Truck Regulatory group has rough startThe Multi County Truck Regulatory Committee for Barnes, Stutsman, LaMoure and Dickey counties is off to a rough start after hiring its only staff person without input from the sheriffs of the four counties. A discussion of the hiring process took place at a regular meeting of the committee Thursday in Valley City.
By: Keith Norman, The Jamestown Sun
The Multi County Truck Regulatory Committee for Barnes, Stutsman, LaMoure and Dickey counties is off to a rough start after hiring its only staff person without input from the sheriffs of the four counties. A discussion of the hiring process took place at a regular meeting of the committee Thursday in Valley City.
“I’m hoping it will work but the foundation is rocky,” said Chad Kaiser, Stutsman County sheriff. “I want to see it work but the sheriffs were only brought into this at the end.”
The authority has been in the works for many months. Each county contributed $25,000 for the purchase of equipment and $20,000 per year for operations. The authority has hired and is in the process of equipping an officer who will weigh vehicles using portable scales on the lookout for overweight trucks. To perform this task in all four counties the officer would need to be deputized in each. However, the authority to deputize an officer lies only with the sheriff of the county.
“Only a sheriff can hire a deputy,” said Jim Bohannon, Dickey County sheriff. “We should have been involved in this process from the start, not at the end.”
John Froelich, chairman of the committee and a Barnes County commissioner, said the hiring process was done in an effort to insulate the sheriffs from criticism on the issue.
“This is a sensitive job and a hot button issue,” he said. “The only reason we’re doing this is to try to protect the roads. We’re doing our part. We’ve put up a lot of money and want to see it work.”
The truck regulatory committee board is made up of two representatives appointed from each county. Most commissions appointed members of their own boards. That board hired Tim Gillespie during its February meeting.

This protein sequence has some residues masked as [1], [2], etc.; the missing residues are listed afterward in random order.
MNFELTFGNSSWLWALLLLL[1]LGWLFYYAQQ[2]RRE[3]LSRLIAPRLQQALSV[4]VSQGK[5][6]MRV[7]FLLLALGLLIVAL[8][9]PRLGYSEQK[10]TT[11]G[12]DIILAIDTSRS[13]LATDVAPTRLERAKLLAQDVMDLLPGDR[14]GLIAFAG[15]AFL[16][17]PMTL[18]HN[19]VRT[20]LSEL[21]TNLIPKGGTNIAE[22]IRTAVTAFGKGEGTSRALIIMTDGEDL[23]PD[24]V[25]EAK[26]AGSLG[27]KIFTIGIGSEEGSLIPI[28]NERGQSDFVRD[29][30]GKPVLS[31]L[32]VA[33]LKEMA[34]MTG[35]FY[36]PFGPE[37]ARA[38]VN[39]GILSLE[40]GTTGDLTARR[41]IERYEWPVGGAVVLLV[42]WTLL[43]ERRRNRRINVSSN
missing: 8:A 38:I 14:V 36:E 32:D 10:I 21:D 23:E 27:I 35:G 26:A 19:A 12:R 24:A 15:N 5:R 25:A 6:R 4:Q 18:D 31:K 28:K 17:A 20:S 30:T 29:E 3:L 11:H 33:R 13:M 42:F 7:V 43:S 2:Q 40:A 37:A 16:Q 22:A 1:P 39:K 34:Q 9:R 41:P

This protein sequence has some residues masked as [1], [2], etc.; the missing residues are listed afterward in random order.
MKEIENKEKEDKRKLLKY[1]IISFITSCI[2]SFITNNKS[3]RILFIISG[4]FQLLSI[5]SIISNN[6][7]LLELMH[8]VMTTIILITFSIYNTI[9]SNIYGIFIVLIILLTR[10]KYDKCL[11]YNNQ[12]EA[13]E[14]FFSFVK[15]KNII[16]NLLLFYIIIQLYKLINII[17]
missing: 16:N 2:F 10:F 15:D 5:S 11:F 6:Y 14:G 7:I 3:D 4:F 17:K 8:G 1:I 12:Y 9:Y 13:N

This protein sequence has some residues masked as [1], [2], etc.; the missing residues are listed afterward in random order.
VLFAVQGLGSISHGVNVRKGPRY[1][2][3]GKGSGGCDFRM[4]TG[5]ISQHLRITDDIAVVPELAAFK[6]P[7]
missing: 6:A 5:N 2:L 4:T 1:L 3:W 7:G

Gillespie has also raised some concerns with the sheriffs.
“He seems to have a rocky past,” Kaiser said. “It appears he made some bad decisions in the past. It’s in his past and we’ll work with him.”
His hiring was defended by Dale Marks, Stutsman County commissioner and member of the Truck Regulatory Committee.
“We interviewed several people and he was by far the best qualified and we’re comfortable with him as an officer,” he said.
Kaiser said after discussion among themselves all four sheriffs have agreed to deputize Gillespie. He hopes the final arrangements of equipment, uniforms and other gear can be completed in the next month. At that time Gillespie would begin his patrol work.
“I hope it will discourage overweight trucks,” he said. “It’s going to take some give and take between all the counties.”
Kaiser said truck weight laws enforcement on rural roads is hit and miss.
“Right now Stutsman County doesn’t have scales,” he said. “We can call the Highway Patrol if we locate one we suspect but that takes time.”
Recent action by the North Dakota Legislature may add three additional truck regulatory officers to the Highway Patrol.
“The HP is spread pretty thin right now,” Kaiser said. “And any new officers sound like they will go to the Oil Patch.”
Truck drivers caught with an overweight vehicle face fines.
“The fines can get rather steep,” Kaiser said. “They can go well into the thousands and we’ve seen as high as $5,000 or $8,000 but somewhere between $1,000 and $2,000 is more common.”
Along with enforcement Gillespie hopes to educate the public.
“Hopefully when we get working I can help educate people,” he said. “Go to every elevator and township and County Commission meeting and talk to people about what we’re trying to accomplish.”
“He’s out there to enforce the heavy trucks,” he said. “He’s not out there to pick on anyone.”
Sun reporter Keith Norman can be reached at (701) 952-8452 or by e-mail at email@example.com